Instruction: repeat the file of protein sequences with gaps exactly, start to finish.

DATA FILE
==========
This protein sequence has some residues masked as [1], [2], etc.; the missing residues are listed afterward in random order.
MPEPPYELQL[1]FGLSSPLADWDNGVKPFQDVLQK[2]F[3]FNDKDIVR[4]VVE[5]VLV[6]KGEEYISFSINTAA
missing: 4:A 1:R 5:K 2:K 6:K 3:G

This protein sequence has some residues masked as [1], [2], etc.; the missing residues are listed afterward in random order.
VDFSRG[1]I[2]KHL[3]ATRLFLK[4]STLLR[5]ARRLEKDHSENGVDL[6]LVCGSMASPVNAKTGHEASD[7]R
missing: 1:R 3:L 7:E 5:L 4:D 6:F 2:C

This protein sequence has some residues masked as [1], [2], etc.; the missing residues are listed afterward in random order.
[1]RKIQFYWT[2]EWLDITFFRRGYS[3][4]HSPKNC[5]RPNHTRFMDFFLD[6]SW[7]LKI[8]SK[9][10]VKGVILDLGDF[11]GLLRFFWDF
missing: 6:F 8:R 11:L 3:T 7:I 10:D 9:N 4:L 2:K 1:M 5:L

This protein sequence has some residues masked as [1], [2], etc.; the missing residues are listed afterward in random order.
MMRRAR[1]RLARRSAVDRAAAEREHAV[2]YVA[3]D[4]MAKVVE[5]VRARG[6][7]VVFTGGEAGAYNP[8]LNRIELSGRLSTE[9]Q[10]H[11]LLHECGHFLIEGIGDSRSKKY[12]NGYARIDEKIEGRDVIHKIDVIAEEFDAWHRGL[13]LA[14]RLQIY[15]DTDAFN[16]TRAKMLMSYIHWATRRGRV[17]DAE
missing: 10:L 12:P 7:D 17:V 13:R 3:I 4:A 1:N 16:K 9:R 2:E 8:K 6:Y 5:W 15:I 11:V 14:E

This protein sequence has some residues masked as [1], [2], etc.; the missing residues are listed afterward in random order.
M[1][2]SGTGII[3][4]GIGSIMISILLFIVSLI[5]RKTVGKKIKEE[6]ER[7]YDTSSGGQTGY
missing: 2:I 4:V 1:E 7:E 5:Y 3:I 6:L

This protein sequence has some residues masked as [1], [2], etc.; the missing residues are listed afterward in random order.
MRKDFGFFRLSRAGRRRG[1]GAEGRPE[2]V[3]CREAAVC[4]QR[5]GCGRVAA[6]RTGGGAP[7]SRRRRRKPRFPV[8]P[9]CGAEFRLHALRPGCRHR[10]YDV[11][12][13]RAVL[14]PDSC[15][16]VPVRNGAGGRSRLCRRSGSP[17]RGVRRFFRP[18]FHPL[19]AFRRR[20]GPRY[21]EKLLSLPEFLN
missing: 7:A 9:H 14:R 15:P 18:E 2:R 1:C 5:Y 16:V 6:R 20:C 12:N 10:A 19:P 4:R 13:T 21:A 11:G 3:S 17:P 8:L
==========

This protein sequence has some residues masked as [1], [2], etc.; the missing residues are listed afterward in random order.
MPEPPYELQL[1]FGLSSPLADWDNGVKPFQDVLQK[2]F[3]FNDKDIVR[4]VVE[5]VLV[6]KGEEYISFSINTAA
missing: 4:A 1:R 5:K 2:K 6:K 3:G

This protein sequence has some residues masked as [1], [2], etc.; the missing residues are listed afterward in random order.
VDFSRG[1]I[2]KHL[3]ATRLFLK[4]STLLR[5]ARRLEKDHSENGVDL[6]LVCGSMASPVNAKTGHEASD[7]R
missing: 1:R 3:L 7:E 5:L 4:D 6:F 2:C

This protein sequence has some residues masked as [1], [2], etc.; the missing residues are listed afterward in random order.
[1]RKIQFYWT[2]EWLDITFFRRGYS[3][4]HSPKNC[5]RPNHTRFMDFFLD[6]SW[7]LKI[8]SK[9][10]VKGVILDLGDF[11]GLLRFFWDF
missing: 6:F 8:R 11:L 3:T 7:I 10:D 9:N 4:L 2:K 1:M 5:L

This protein sequence has some residues masked as [1], [2], etc.; the missing residues are listed afterward in random order.
MMRRAR[1]RLARRSAVDRAAAEREHAV[2]YVA[3]D[4]MAKVVE[5]VRARG[6][7]VVFTGGEAGAYNP[8]LNRIELSGRLSTE[9]Q[10]H[11]LLHECGHFLIEGIGDSRSKKY[12]NGYARIDEKIEGRDVIHKIDVIAEEFDAWHRGL[13]LA[14]RLQIY[15]DTDAFN[16]TRAKMLMSYIHWATRRGRV[17]DAE
missing: 10:L 12:P 7:D 17:V 13:R 3:I 4:A 1:N 16:K 9:R 2:E 8:K 6:Y 5:W 15:I 11:V 14:E

This protein sequence has some residues masked as [1], [2], etc.; the missing residues are listed afterward in random order.
M[1][2]SGTGII[3][4]GIGSIMISILLFIVSLI[5]RKTVGKKIKEE[6]ER[7]YDTSSGGQTGY
missing: 2:I 4:V 1:E 7:E 5:Y 3:I 6:L

This protein sequence has some residues masked as [1], [2], etc.; the missing residues are listed afterward in random order.
MRKDFGFFRLSRAGRRRG[1]GAEGRPE[2]V[3]CREAAVC[4]QR[5]GCGRVAA[6]RTGGGAP[7]SRRRRRKPRFPV[8]P[9]CGAEFRLHALRPGCRHR[10]YDV[11][12][13]RAVL[14]PDSC[15][16]VPVRNGAGGRSRLCRRSGSP[17]RGVRRFFRP[18]FHPL[19]AFRRR[20]GPRY[21]EKLLSLPEFLN
missing: 7:A 9:H 14:R 15:P 18:E 2:R 1:C 5:Y 16:V 6:R 20:C 12:N 10:A 19:P 4:R 13:T 21:A 11:G 3:S 17:P 8:L